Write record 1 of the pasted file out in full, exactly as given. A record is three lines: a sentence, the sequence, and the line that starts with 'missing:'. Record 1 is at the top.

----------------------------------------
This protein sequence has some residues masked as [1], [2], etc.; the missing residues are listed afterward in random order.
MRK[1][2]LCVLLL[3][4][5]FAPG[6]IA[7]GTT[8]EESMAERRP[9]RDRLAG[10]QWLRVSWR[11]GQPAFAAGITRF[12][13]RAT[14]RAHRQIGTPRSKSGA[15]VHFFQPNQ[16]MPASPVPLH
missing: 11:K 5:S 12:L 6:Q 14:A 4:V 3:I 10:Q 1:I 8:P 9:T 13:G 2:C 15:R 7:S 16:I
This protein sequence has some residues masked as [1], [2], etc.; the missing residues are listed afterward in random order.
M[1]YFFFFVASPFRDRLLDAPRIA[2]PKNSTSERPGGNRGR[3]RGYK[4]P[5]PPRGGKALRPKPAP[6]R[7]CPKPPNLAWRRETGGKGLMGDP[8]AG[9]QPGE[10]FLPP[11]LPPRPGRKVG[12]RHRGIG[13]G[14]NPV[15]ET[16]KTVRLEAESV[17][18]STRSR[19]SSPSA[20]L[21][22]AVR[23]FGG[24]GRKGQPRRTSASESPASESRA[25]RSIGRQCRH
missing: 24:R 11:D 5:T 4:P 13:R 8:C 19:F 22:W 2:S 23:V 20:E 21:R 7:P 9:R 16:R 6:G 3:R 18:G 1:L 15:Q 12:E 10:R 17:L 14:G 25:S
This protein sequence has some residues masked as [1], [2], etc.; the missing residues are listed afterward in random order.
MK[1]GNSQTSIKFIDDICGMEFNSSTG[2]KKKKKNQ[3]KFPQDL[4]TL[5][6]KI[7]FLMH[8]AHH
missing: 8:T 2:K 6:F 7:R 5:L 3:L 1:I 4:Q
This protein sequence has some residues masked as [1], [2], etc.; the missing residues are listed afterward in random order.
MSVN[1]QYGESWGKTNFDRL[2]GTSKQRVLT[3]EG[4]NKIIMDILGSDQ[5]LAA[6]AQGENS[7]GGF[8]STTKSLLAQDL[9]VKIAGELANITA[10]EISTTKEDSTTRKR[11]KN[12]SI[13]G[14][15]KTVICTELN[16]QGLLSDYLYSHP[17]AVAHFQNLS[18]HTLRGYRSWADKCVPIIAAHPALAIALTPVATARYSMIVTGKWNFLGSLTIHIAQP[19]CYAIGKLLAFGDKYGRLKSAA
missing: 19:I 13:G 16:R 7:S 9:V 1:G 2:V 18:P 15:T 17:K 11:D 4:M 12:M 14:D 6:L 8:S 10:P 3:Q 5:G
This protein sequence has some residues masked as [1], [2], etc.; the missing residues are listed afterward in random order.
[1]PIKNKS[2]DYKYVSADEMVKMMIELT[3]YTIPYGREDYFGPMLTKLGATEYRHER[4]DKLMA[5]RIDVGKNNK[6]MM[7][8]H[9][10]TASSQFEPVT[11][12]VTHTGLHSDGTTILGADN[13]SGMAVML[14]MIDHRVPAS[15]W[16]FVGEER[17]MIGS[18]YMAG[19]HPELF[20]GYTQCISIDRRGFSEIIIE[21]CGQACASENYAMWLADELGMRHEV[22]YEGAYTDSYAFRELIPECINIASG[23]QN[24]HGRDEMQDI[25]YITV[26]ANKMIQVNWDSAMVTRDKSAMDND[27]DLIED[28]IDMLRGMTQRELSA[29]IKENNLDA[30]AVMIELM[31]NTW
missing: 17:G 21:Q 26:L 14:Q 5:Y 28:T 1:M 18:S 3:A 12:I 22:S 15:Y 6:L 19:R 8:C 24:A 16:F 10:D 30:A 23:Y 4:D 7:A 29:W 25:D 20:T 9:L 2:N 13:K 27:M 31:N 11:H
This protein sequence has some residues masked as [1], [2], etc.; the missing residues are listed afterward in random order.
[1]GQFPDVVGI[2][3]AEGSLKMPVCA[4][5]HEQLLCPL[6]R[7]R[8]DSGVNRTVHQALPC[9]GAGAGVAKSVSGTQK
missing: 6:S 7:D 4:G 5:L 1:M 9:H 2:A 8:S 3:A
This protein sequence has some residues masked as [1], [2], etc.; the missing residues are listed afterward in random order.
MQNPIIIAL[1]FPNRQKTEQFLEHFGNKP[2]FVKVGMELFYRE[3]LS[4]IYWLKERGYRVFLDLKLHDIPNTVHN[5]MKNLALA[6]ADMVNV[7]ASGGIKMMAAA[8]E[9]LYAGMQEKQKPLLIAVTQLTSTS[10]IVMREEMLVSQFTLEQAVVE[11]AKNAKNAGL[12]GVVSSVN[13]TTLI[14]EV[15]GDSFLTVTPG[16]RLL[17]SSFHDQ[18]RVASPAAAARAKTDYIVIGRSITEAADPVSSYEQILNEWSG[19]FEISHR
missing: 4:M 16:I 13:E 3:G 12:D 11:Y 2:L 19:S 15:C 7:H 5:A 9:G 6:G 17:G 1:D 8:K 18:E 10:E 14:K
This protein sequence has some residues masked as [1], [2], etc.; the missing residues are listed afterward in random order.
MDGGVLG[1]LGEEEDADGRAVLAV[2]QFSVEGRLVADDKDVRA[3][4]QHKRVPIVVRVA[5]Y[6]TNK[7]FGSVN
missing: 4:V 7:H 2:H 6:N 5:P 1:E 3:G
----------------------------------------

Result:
This protein sequence has some residues masked as [1], [2], etc.; the missing residues are listed afterward in random order.
MRK[1][2]LCVLLL[3][4][5]FAPG[6]IA[7]GTT[8]EESMAERRP[9]RDRLAG[10]QWLRVSWR[11]GQPAFAAGITRF[12][13]RAT[14]RAHRQIGTPRSKSGA[15]VHFFQPNQ[16]MPASPVPLH
missing: 11:K 5:S 12:L 6:Q 14:A 4:V 3:I 10:Q 1:I 8:P 9:T 13:G 2:C 15:R 7:S 16:I